“Sedna” by Susan Seddon Boulet
“Takánakapsâluk’s themes are providence, purification, strength, thankfulness, luck and health. Her symbols are saltwater and Arctic animals. This Arctic sea Goddess rules over the successful catching of game and over personal health. Takánakapsâluk lives far beneath the cold waters, where She also receives the spirits of the dead and cares for them.
Among [Yup’ik] hunters, this was the time of year when special rituals propitiate the spirits of Takánakapsâluk’s animals, who gave themselves for the tribe’s food. Specifically, all the bladders of seals, whales and polar bears(?) were returned to Her icy waters in thankfulness. In a similar spirit, go to any open body of water and toss a small biodegradable offering to the Goddess in thanks for your food. Consider abstaining from meat today, or from some other beloved food, as a way of showing appreciation for the Goddess’s bounty.
The [Bladder Festival] traditionally included ritual fire jumping and sweat baths for purification. Try this yourself by jumping a small candle (carefully, please!) or taking a steamy shower (the Goddess is part of that water). Additionally, any show of physical prowess today brings continued strength. So, add a little exercise to your day. Take a brisk walk, do some jumping jacks. As you do, think of Takánakapsâluk filling you with revitalizing health.”
(Patricia Telesco, “365 Goddess: a daily guide to the magic and inspiration of the goddess”.)
OK, I just have to vent a bit here. Throughout this journey so far with this book, I’ve come across some really bad information (gods being portrayed as Goddesses – my main pet peeve). For today, Telesco calls today’s holiday/celebration “Kashim”. Now, kashim is NOT an Inuit or Yup’ik celebration; it’s “a building used by Eskimos as a community gathering place or as a place where men congregate and socialize.” . Also, she writes about this celebration as if it is still practiced today. While there is a “Bladder Festival” that is still celebrated today, it’s not celebrated in the above fashion as she would have you think as it was originally written in her book; “it was last celebrated in the early part of the twentieth century.”  Also, I didn’t see mention of polar bear bladders being offered – only seal, whale and walrus bladders. What kills me is that when I Google “Takanakapsaluk”, I obviously come across other sites that have done or are doing something similar to what I’m doing with this blog – and they’ve just retyped word for word what is in the book without doing the time to actually sit and do the research as to whether or not the information is accurate or correct; it’s just bad information being passed along as if it’s fact when in fact, it’s very inaccurate and misleading. OK – thanks for “listening” – end of rant.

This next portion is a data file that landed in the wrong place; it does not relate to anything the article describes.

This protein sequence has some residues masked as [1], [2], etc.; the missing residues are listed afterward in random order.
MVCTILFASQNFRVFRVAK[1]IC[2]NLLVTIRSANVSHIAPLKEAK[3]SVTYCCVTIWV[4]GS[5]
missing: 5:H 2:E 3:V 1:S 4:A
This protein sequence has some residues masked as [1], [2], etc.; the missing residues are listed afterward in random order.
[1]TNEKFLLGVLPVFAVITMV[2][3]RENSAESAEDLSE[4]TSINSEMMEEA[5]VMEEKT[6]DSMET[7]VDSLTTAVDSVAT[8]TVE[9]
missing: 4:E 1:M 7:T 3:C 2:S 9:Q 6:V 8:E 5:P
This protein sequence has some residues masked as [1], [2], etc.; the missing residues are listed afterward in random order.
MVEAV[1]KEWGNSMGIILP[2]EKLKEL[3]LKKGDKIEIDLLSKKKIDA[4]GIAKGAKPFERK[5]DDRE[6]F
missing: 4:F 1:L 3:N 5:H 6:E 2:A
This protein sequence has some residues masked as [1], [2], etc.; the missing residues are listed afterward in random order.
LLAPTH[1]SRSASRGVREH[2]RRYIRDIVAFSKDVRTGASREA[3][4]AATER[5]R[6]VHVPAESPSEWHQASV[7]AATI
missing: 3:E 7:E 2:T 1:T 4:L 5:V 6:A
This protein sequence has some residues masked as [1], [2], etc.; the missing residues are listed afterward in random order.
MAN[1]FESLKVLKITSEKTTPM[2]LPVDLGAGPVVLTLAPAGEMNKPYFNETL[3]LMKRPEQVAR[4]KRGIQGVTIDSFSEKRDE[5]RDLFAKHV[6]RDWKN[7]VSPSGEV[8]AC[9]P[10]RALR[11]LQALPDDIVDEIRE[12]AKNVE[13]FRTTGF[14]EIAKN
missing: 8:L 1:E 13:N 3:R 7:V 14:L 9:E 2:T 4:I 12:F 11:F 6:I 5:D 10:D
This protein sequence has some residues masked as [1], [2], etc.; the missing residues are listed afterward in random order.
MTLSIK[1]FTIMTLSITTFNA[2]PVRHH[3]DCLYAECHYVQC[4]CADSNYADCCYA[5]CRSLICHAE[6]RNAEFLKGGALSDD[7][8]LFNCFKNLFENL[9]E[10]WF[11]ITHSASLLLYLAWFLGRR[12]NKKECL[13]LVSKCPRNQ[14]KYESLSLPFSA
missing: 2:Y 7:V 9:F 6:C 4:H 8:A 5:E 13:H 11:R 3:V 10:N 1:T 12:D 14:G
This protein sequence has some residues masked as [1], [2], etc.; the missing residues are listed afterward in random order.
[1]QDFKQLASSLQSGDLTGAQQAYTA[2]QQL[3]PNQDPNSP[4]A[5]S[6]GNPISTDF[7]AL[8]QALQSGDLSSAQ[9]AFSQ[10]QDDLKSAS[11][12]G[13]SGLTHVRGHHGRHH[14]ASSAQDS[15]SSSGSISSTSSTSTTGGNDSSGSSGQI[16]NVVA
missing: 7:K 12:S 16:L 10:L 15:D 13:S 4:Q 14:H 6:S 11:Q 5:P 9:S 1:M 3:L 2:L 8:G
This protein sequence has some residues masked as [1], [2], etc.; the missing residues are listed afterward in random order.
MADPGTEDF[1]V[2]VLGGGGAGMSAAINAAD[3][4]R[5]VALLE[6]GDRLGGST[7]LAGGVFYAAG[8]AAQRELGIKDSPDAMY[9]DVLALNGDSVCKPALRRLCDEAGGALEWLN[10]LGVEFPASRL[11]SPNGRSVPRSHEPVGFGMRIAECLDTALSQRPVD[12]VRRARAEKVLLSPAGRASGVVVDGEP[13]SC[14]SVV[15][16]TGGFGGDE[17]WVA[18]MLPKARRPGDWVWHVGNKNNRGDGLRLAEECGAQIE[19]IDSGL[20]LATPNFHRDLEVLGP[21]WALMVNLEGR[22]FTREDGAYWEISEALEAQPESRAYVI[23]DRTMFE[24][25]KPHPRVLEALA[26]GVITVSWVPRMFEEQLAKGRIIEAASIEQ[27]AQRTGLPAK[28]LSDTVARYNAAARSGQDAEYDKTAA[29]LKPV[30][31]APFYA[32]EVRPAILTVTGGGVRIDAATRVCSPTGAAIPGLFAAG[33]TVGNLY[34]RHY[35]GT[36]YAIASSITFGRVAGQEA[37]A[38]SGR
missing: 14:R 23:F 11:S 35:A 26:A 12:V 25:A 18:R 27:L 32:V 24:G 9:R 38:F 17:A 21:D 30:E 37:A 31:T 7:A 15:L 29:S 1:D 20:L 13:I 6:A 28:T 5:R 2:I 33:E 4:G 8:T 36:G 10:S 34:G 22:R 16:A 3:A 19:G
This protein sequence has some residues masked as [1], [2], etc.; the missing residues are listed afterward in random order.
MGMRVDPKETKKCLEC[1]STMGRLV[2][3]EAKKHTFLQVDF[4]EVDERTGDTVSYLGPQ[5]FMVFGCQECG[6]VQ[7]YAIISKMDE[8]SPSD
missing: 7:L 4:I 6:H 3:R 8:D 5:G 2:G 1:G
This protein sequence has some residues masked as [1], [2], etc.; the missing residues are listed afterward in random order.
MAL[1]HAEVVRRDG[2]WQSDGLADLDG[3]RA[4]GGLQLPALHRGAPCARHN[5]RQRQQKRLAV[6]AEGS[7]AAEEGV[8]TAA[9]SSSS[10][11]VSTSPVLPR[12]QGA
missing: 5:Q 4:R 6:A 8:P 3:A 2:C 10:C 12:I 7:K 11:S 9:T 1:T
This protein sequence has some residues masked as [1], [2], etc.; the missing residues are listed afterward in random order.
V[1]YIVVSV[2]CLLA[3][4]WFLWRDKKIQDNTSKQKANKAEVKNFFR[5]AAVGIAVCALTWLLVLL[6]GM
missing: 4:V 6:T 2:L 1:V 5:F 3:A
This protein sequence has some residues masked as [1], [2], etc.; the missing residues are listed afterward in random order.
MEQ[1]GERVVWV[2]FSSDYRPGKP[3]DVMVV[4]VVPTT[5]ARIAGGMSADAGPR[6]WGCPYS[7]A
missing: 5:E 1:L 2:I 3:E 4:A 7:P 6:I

Sedna from the Goddess Guidance Oracle Deck
So, back to Takánakapsâluk. This Goddess is actually Sedna‘s Iglulik Inuit equivilant (who actually live very far from Alaska – north of Hudson Bay in the Canadian Northwest Territories actually). “Like Sedna, [Takánakapsâluk] receives the dead and causes misfortune, but is known also as a healer who helps hunters.”  Now, about Sedna in a nutshell: “Sedna is an important figure in Inuit mythology, but is often the case with myths and legends; there is much controversy over who She was and how She came to be. The one thing that all of the stories have in common is the fact that Sedna did not begin life as a Goddess, but at a mortal woman.
By all cases, Sedna was believed beautiful and highly desired by all the men of her village. In some accounts, She was also labeled as vain and selfish and did not feel that any of the men were good enough for Her. In other accounts, She simply found no man that suited Her wants and needs. In either case, She flatly refused to marry.
“Sedna” by Hrana Janto
Frustrated with his daughter, some claim that Her father eventually threw Her into the sea off the side of his boat, but the girl hung tightly to the side. Fearing she would tip it over and kill them both, Her father cut off Her fingers, one by one. As they fell into the water, they turned into sea life like the seal, walrus, and fish. The creatures thankful for their birth, turned Sedna into a Goddess and gave Her dominion over them.” 
You can click here to read June 26’s entry on Sedna for more detailed information and other “Suggested Links” to go through for your own research purposes.
Kuchinsky, Charlotte. Voices.yahoo.com, “Understanding the Moral Behind the Inuit Goddess Sedna“.
Took, Thalia. Thaliatook.com, “Sedna“.
Cate. Hooperbaytundra.blogspot.com, “The Bladder Festival“.
Spiritandhistory.tumblr.com, “Today In Spirit, Fes & History: 10 December – Native American/First Nations: Inuit/Eskimo Bladder Festival/Feast of Sedna/Festival for the Souls of Dead Whales“.
Stern, Pamela R. Salempress.com, “American Indian Culture: Bladder Festival“.
Tedlock, Dennis & Barbara Tedlock. Teachings from the American Earth: Indian Religion and Philosophy, “A Shaman’s Journey to the Sea Spirit Takánakapsâluk” (p. 13 – 19).
Vitebsky, Piers. Shamanism, “A summer of shamanic procedure: Combing the Hair of the Woman at the Bottom of the Sea” (p. 125).
Walsh, Roger. The World of Shamanism.
Wikipedia, “Sedna (mythology)“.